Henry Warren, surgeon, practising at Orange : On Wednesday, 22nd February, I went to Canoblas to examine the remains of a body which was lying on the ground, a great portion of it was burnt ; part of the upper portion of the legs wore burnt ; the clothes wore consumed ; the upper part of the body was entirely consumed ; the clothes had apparently been dragged up over the remains of the body ; there were marks of violence – wounds over the head ; the bones of the nose were smashed in ; there was a lacerated wound on the right side of the face, from the eye to the upper lip, and a tooth out corresponding with the wound ; I examined the head, and found one extensive fracture of the skull ; the wounds were quite sufficient to have caused death ; the congestion of the brain was a sufficient indication that the wounds were inflicted before death, and must have caused death ; about twenty yards from the body, there wore pools of blood, and marks as if the body had been dragged along ; I saw also several pieces of wood near the body marked with blood, one of them bad human hair upon it - long, like a woman's hair ; Isaw the prisoner's clothes on the following day; there were small spots of blood on the shirt and trousers ; there is a difference in the size and form of a globule of human blood, and that of a bullock ; I am aware that there is a difference in the size of globules of blood of different animals.
Thomas Finnerty, C. C., of Orange : When I went to the Canoblas, I saw the remains of the body, which I believe to be that of Mrs. Moore; before I got to the place, where the body was found, I discovered some blood, which I tracked for twenty-seven yards ; there was every appearance of a great scuffle and of a body having been dragged ; I also found a small stick, of which the root had apparently been pared off with a knife, leaving a small knob at the end ; I produce the stick which had blood upon it, and hair attached to the knob ; I found it within twelve yards of the body ; the blood and tracks appeared to be quite fresh ; this hair was upon the stick ; at the end of the twenty-seven yards the body appeared to have been dragged in a different fashion ; I also found a broken stick, which I roduce, apparently stained with blood, about six yards from the body ; I also picked up, in the same neighbourhood, the back-comb produced ; when I found the body, it was all consumed except a portion of the skull, the arms, and the legs ; there were but a very few ashes ; Moore and Bosen told me they bad seen a man on the evening before, and Moore pointed out the spot ; I stepped it, and found it was 320 yards from the body ; and from the body to the spot where Moore, saw him, it was 200 yard s ; I followed the tracks of a horse from the road to within ten yards of the first pool of blood I saw ; the tracks were from the direction of the body to the road ; I followed the track upon the road towards Neill's house ; where I first saw the horse tracks, it was about 100 yards from the spot where Moore first saw the man on horseback ; I went with Mears to Neill's house ; Neill was at home, and I told him I arrested him on a charge of murdering Mary Moore ; Angus and Murray and other witnesses saw the horse ; I did not compare the horse's hoofs with the tracks I saw ; Dr. Warren saw the shirt and trousers ; I caused part of the shirt and trousers to be sealed up in a bottle and given to one of the Gold Guard to take to the Inspector General of Police to be analysed.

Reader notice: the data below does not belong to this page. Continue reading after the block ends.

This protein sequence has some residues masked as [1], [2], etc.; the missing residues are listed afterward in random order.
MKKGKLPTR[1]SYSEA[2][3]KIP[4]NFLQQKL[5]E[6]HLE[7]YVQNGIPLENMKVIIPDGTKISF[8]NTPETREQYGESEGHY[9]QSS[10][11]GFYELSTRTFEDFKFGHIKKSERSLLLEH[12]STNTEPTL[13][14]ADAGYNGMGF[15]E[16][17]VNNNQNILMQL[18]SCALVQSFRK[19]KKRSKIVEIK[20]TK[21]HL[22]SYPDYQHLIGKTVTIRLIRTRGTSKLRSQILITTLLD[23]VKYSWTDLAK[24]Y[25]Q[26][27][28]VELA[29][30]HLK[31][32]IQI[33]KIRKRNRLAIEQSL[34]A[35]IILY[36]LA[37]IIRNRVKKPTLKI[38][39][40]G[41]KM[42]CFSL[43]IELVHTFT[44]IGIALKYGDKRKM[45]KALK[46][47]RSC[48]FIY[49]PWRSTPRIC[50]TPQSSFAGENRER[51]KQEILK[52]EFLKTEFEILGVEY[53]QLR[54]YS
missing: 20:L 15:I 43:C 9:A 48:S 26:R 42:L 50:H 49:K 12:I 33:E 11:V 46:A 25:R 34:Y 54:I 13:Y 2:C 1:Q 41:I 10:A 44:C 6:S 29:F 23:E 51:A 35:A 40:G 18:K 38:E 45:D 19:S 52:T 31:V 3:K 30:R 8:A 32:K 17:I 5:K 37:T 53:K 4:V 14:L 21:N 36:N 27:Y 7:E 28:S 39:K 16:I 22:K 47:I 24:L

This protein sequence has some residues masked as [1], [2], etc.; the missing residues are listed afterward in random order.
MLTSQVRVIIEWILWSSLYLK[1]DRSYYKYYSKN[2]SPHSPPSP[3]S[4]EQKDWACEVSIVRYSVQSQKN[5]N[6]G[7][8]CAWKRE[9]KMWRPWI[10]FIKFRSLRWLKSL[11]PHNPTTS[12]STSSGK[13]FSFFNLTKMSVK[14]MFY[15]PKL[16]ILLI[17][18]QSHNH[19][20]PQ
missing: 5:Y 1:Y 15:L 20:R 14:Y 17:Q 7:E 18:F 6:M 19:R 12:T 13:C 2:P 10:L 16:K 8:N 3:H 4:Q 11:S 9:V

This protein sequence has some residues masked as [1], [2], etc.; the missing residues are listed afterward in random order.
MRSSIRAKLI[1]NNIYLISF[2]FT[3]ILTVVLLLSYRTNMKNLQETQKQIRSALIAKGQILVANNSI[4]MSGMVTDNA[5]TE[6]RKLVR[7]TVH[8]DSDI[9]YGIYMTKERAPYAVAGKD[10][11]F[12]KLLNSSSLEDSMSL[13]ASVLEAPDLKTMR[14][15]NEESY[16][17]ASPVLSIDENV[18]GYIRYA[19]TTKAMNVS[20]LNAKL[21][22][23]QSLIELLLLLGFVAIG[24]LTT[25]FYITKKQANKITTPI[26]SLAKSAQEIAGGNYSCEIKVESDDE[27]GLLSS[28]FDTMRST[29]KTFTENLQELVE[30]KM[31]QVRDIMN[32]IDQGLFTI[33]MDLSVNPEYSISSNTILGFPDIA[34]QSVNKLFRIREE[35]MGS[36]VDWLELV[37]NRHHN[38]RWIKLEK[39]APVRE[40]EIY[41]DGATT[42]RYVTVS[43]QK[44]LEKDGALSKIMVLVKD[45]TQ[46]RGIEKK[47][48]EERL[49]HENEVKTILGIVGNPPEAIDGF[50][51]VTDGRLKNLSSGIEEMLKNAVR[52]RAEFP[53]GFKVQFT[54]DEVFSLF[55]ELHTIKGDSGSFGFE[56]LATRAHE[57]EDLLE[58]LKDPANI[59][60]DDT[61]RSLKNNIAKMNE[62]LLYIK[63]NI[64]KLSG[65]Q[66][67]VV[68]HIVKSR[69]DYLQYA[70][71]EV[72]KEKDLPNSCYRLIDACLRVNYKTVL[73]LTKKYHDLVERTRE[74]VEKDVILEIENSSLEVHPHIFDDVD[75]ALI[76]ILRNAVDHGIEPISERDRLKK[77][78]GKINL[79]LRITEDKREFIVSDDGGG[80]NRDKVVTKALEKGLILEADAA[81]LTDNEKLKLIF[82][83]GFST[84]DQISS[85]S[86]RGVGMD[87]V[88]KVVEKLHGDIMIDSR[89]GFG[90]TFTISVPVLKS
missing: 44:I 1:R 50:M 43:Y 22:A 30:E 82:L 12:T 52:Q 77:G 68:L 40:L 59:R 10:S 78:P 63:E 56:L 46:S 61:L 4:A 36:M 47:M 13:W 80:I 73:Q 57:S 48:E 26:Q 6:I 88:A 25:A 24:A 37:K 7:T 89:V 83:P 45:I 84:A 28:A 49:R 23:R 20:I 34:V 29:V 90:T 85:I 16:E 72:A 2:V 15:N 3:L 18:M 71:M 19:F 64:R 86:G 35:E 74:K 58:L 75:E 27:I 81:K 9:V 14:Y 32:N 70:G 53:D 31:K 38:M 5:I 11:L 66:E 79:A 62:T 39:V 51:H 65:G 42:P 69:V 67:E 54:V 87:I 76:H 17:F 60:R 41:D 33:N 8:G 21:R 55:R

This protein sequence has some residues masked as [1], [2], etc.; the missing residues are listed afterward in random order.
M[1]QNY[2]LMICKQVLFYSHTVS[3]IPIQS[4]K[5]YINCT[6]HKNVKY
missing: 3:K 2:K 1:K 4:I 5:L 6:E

Cross-examined : I did not cut out the only parts that were stained with blood ; there were other parts stained ; the bay horse was sixteen bands high quite ; I don't know how long the prisoner was in the neighbourhood ; I believe he has cattle and horses ; Burkes's place is at the Heifer Station Creek ; the distance of Murray's to Neill's is about three miles ; from Neill's to Burkes's would be about a mile further ; I arrested prisoner at his own house ; there was meat in a cask there recently killed ; prisoner said he bad killed it five or six days : it appeared to me to have been killed two days ; the prisoner was taken to the spot where the body was found and made to sit down, by the order of Mr. Templar.
John Mears, a constable, deposed : I went to apprehend the prisoner at his own place ; I saw prisoner engaged with his son, putting up a fence ; he asked if I had any good news for him ; I said no ; he repeated the question several times ; I did not tell him what I came for ; there was a horse in the stack-yard, he drove the horse away into the bush, the horse answered the description of one I bad received ; I asked prisoner if it was his, and he said yes ; I asked if he had plenty to do at home now without gallanting about in the bush, he said yes, he had not been out since Sunday, Mr. Finnerty came up shortly after, and ordered him to take off his shirt and trousers ; prisoner asked if it was on account of the blood on them ; prisoner went out into the kitchen after taking off his shirt ; I followed him and heard him say to his wife, "Well, never mind, perhaps it's a good job I'm taken, and it may be a good job for mother Moore that she is murdered" ; the horse was then brought back by Mr. Finnerty's order ; prisoner said be had not ridden the horse since the Sunday before ; prisoner was put on his own horse, and while going into Orange, asked what direction in the bush the body was; I said somewhere about ; I watched prisoner closely when passing : near the body ; the prisoner fixed his eye on the spot where the body lay, whilst passing for nearly half a-mile in view of it ; he seemed much altered in appearance; the blood on the prisoner's clothes appeared not to be very old.